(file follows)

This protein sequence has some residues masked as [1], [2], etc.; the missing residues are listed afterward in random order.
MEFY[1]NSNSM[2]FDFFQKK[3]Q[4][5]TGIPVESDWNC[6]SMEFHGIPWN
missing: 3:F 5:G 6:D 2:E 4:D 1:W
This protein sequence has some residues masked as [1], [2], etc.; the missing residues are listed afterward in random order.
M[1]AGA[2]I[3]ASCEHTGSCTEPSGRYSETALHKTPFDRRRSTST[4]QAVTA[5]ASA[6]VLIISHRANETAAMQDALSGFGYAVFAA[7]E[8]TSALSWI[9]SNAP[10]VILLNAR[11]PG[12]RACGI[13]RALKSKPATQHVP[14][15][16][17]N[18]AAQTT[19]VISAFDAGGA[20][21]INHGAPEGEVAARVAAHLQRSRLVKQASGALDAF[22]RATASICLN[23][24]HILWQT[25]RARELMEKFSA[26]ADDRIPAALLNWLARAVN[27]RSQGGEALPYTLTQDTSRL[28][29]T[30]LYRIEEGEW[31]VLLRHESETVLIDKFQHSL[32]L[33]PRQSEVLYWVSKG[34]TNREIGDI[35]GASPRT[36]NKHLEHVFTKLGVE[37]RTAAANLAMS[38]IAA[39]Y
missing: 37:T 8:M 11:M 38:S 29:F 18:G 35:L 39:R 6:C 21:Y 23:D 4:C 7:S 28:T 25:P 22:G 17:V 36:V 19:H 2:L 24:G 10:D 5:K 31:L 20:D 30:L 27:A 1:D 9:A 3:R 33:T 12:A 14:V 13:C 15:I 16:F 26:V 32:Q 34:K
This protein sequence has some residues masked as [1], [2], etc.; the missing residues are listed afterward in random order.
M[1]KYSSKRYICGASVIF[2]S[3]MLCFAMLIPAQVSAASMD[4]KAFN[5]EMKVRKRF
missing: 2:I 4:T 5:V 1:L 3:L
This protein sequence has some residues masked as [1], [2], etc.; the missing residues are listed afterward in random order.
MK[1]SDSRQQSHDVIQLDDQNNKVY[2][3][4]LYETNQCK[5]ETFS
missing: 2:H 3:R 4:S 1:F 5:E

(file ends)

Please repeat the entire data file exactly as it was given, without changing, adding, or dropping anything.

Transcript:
This protein sequence has some residues masked as [1], [2], etc.; the missing residues are listed afterward in random order.
MEFY[1]NSNSM[2]FDFFQKK[3]Q[4][5]TGIPVESDWNC[6]SMEFHGIPWN
missing: 3:F 5:G 6:D 2:E 4:D 1:W
This protein sequence has some residues masked as [1], [2], etc.; the missing residues are listed afterward in random order.
M[1]AGA[2]I[3]ASCEHTGSCTEPSGRYSETALHKTPFDRRRSTST[4]QAVTA[5]ASA[6]VLIISHRANETAAMQDALSGFGYAVFAA[7]E[8]TSALSWI[9]SNAP[10]VILLNAR[11]PG[12]RACGI[13]RALKSKPATQHVP[14][15][16][17]N[18]AAQTT[19]VISAFDAGGA[20][21]INHGAPEGEVAARVAAHLQRSRLVKQASGALDAF[22]RATASICLN[23][24]HILWQT[25]RARELMEKFSA[26]ADDRIPAALLNWLARAVN[27]RSQGGEALPYTLTQDTSRL[28][29]T[30]LYRIEEGEW[31]VLLRHESETVLIDKFQHSL[32]L[33]PRQSEVLYWVSKG[34]TNREIGDI[35]GASPRT[36]NKHLEHVFTKLGVE[37]RTAAANLAMS[38]IAA[39]Y
missing: 37:T 8:M 11:M 38:S 29:F 18:G 35:L 39:R 6:C 21:Y 23:D 4:C 7:S 28:T 25:P 22:G 17:V 36:V 19:H 2:L 24:G 10:D 5:K 31:L 20:D 30:L 27:A 1:D 9:A 3:R 33:T 12:A 14:V 13:C 15:I 16:F 26:V 32:Q 34:K
This protein sequence has some residues masked as [1], [2], etc.; the missing residues are listed afterward in random order.
M[1]KYSSKRYICGASVIF[2]S[3]MLCFAMLIPAQVSAASMD[4]KAFN[5]EMKVRKRF
missing: 2:I 4:T 5:V 1:L 3:L
This protein sequence has some residues masked as [1], [2], etc.; the missing residues are listed afterward in random order.
MK[1]SDSRQQSHDVIQLDDQNNKVY[2][3][4]LYETNQCK[5]ETFS
missing: 2:H 3:R 4:S 1:F 5:E